Accordingly, it would be desirable to provide a factory-assembled fiber optic distribution cable having one or more predetermined mid-span access locations along the length of the distribution cable for accessing a plurality of optical fibers that are preterminated and pre-connectorized to a multifiber connector wherein each such mid-span access location has an outer diameter that is only minimally larger than the outer diameter of the distribution cable. It would also be desirable to provide a pre-connectorized fiber optic distribution cable having one or more low profile mid-span access locations that is suitable for both buried installations (e.g., through small-diameter conduit) and aerial installations (e.g., over sheave wheels and pulleys). It would further be desirable to provide a factory-assembled pre-connectorized fiber optic distribution cable that is readily installed and adapted to be interconnected with pre-connectorized drop cables and configured with a variety of different closures in the field as needed.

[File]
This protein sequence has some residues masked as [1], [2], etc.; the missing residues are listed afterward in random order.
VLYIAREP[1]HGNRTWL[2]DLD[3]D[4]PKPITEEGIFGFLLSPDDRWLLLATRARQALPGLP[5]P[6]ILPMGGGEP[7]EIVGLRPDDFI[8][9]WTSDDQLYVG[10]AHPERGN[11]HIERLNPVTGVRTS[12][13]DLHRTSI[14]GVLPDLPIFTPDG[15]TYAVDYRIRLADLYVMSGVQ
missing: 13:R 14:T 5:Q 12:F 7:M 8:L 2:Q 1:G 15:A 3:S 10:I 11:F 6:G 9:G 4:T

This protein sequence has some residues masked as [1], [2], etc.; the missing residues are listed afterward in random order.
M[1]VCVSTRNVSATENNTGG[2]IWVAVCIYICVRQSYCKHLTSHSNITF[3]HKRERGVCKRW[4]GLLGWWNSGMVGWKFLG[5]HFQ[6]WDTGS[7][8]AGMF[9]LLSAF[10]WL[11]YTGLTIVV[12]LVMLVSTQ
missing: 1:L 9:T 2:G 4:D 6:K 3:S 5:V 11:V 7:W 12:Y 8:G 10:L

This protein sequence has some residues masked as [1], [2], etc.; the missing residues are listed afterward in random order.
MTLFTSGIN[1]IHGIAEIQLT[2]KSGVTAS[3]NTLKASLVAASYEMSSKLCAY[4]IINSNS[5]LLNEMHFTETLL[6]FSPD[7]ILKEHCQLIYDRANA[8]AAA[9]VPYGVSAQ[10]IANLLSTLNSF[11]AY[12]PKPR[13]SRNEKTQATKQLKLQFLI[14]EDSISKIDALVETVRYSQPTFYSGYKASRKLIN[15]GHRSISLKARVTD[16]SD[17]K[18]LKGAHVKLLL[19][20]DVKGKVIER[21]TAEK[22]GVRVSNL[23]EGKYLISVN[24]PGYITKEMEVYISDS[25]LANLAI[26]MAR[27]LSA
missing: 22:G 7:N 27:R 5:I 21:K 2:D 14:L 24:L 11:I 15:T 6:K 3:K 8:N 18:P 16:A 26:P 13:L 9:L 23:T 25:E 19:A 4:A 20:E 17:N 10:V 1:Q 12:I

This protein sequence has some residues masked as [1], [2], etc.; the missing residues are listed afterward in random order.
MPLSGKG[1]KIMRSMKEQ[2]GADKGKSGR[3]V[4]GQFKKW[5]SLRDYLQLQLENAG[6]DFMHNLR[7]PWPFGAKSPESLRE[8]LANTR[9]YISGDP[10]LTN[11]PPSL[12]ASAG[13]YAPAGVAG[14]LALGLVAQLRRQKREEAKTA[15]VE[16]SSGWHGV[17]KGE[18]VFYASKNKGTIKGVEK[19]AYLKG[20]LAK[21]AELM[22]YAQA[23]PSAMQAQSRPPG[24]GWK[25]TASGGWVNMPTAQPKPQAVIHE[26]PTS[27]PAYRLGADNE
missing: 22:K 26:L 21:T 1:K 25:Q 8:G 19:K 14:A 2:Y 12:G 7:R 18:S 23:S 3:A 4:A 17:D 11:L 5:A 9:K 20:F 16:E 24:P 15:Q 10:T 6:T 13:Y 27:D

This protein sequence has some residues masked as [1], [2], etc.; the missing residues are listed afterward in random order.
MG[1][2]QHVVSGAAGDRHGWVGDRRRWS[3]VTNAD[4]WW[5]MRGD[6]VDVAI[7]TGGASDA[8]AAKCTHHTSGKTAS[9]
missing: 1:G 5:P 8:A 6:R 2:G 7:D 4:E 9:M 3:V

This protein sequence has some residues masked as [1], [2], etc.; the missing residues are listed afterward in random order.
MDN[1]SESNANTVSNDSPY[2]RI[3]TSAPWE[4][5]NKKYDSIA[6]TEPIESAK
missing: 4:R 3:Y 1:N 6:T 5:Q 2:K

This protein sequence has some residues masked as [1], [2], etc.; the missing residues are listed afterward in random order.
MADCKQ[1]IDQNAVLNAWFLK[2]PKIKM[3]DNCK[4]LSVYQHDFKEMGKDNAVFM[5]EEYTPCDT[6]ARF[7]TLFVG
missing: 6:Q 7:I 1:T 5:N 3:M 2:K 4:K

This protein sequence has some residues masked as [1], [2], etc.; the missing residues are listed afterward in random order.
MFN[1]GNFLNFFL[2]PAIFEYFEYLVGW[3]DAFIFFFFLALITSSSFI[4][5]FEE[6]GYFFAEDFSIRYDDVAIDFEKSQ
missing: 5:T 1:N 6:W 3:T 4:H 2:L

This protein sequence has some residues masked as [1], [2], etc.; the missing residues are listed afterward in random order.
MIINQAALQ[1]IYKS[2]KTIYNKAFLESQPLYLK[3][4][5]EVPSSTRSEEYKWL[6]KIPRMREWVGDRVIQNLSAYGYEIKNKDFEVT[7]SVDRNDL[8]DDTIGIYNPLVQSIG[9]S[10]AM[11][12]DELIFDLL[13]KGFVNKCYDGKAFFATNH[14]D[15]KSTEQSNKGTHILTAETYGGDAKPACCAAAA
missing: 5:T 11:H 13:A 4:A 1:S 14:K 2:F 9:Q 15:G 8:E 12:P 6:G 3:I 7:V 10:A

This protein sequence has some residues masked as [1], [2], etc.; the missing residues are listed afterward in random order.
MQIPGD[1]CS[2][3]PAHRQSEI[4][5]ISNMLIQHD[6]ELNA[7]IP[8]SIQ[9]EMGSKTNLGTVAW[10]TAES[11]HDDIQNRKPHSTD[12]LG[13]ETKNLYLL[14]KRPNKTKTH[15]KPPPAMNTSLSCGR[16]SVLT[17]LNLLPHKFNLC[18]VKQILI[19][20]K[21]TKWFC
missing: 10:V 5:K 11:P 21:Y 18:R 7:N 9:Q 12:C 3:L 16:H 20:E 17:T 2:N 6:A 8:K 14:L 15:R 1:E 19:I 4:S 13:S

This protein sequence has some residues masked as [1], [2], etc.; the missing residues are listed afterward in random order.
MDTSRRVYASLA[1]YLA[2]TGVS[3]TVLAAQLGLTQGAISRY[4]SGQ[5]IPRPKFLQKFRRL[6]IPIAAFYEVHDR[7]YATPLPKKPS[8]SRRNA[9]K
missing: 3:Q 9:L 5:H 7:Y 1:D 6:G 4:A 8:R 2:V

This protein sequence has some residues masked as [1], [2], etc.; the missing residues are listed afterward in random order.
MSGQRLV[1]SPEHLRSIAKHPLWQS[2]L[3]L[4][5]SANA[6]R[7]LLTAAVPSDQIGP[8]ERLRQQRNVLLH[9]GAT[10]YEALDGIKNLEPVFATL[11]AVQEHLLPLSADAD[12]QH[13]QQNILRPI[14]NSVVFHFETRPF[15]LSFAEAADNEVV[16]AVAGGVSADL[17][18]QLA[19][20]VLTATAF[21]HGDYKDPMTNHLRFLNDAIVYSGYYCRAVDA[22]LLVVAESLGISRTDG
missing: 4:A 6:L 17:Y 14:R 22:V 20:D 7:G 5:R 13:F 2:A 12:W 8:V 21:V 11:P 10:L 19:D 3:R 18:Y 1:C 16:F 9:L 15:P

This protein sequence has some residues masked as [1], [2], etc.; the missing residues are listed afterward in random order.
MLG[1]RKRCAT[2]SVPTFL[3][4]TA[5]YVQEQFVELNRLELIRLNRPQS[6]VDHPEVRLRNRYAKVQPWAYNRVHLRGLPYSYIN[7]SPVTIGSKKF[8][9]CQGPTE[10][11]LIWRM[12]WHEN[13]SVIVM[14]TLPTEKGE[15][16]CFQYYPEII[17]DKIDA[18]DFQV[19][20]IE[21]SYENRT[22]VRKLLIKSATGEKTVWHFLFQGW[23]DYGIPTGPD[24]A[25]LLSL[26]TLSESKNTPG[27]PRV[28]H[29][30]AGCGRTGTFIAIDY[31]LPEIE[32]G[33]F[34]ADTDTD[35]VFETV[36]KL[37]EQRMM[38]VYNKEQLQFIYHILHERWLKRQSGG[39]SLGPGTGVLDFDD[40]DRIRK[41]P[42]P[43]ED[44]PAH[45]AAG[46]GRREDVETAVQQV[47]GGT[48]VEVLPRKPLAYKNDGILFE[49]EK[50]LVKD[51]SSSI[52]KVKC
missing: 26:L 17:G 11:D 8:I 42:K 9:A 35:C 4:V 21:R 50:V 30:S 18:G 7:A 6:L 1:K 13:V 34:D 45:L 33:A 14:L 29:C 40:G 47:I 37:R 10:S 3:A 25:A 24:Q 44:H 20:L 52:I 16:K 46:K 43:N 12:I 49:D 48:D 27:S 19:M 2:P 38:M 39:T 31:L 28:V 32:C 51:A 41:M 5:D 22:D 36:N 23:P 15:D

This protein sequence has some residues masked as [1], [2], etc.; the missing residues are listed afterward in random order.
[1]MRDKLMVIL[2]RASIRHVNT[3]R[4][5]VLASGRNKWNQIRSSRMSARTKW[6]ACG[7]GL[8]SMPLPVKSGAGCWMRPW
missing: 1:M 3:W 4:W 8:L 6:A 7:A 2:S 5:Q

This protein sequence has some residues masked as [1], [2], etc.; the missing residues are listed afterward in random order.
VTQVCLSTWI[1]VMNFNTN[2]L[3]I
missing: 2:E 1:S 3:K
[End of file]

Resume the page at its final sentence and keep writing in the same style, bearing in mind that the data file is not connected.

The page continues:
To achieve the foregoing and other objects, and in accordance with the purposes of the invention as embodied and broadly described herein, the present invention includes various embodiments of a factory-assembled fiber optic distribution cable having at least one predetermined mid-span access location along the length of the distribution cable for providing access to a plurality of preterminated and pre-connectorized optical fibers. Each such mid-span access location is fully protected during cable reeling and un-reeling, during the installation process, and until needed. The pre-connectorized fiber optic distribution cable is configured for ease of installation and may be installed through a small-diameter conduit system or around aerial installation sheave wheels and pulleys because of its low profile (i.e, small outer diameter) and relative flexibility. Each mid-span access location provides access to a plurality of preterminated and pre-connectorized optical fibers for interconnecting at least one drop cable to the distribution cable. In preferred embodiments, each mid-span access location provides at least one optical fiber ribbon preterminated and pre-connectorized to a multi-fiber ferrule, such as an MT ferrule.